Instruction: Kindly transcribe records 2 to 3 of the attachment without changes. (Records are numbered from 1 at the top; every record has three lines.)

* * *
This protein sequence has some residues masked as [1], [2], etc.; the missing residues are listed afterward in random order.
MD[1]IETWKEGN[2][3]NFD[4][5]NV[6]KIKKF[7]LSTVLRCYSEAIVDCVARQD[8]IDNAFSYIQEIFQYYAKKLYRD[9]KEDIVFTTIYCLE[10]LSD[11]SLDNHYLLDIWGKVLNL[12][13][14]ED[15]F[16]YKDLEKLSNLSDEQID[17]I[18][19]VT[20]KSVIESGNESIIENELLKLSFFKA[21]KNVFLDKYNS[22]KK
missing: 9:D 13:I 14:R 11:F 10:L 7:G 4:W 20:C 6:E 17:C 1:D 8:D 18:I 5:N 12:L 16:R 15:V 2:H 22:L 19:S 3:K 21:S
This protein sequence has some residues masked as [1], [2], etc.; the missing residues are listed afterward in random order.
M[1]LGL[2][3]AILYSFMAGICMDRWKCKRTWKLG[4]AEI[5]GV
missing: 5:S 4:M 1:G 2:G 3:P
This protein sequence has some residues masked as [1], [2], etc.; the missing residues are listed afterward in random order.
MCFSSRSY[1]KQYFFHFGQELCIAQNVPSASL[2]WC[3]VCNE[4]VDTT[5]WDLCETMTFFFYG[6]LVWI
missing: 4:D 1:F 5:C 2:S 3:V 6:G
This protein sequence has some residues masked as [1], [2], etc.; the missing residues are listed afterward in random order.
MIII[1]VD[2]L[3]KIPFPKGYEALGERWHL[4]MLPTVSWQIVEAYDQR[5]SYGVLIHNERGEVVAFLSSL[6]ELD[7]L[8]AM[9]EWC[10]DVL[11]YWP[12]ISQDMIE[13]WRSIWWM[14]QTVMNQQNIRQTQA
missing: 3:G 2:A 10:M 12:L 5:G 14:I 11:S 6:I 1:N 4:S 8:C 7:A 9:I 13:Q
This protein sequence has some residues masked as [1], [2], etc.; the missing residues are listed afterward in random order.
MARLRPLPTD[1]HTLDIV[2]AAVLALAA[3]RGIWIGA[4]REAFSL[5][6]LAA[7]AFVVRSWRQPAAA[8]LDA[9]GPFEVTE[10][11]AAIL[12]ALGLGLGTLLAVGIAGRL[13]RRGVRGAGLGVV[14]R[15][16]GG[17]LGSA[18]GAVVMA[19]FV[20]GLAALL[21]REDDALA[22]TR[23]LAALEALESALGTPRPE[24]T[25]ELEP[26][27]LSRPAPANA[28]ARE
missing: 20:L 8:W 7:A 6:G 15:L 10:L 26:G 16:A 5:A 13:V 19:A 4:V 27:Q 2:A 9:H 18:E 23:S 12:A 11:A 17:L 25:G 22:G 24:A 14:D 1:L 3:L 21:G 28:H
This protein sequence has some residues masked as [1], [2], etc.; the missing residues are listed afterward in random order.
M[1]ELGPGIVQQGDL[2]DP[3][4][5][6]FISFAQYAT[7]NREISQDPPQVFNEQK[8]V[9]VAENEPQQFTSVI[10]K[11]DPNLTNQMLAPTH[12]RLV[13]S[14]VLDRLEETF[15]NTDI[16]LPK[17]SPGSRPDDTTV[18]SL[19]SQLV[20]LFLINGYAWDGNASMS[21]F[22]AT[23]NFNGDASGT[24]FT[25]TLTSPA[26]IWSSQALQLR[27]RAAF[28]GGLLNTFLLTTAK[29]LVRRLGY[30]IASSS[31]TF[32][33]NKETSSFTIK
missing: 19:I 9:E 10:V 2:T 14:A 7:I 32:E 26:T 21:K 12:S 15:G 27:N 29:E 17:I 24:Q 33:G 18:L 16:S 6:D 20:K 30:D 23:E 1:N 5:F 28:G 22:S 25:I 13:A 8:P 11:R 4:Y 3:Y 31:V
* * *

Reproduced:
This protein sequence has some residues masked as [1], [2], etc.; the missing residues are listed afterward in random order.
M[1]LGL[2][3]AILYSFMAGICMDRWKCKRTWKLG[4]AEI[5]GV
missing: 5:S 4:M 1:G 2:G 3:P
This protein sequence has some residues masked as [1], [2], etc.; the missing residues are listed afterward in random order.
MCFSSRSY[1]KQYFFHFGQELCIAQNVPSASL[2]WC[3]VCNE[4]VDTT[5]WDLCETMTFFFYG[6]LVWI
missing: 4:D 1:F 5:C 2:S 3:V 6:G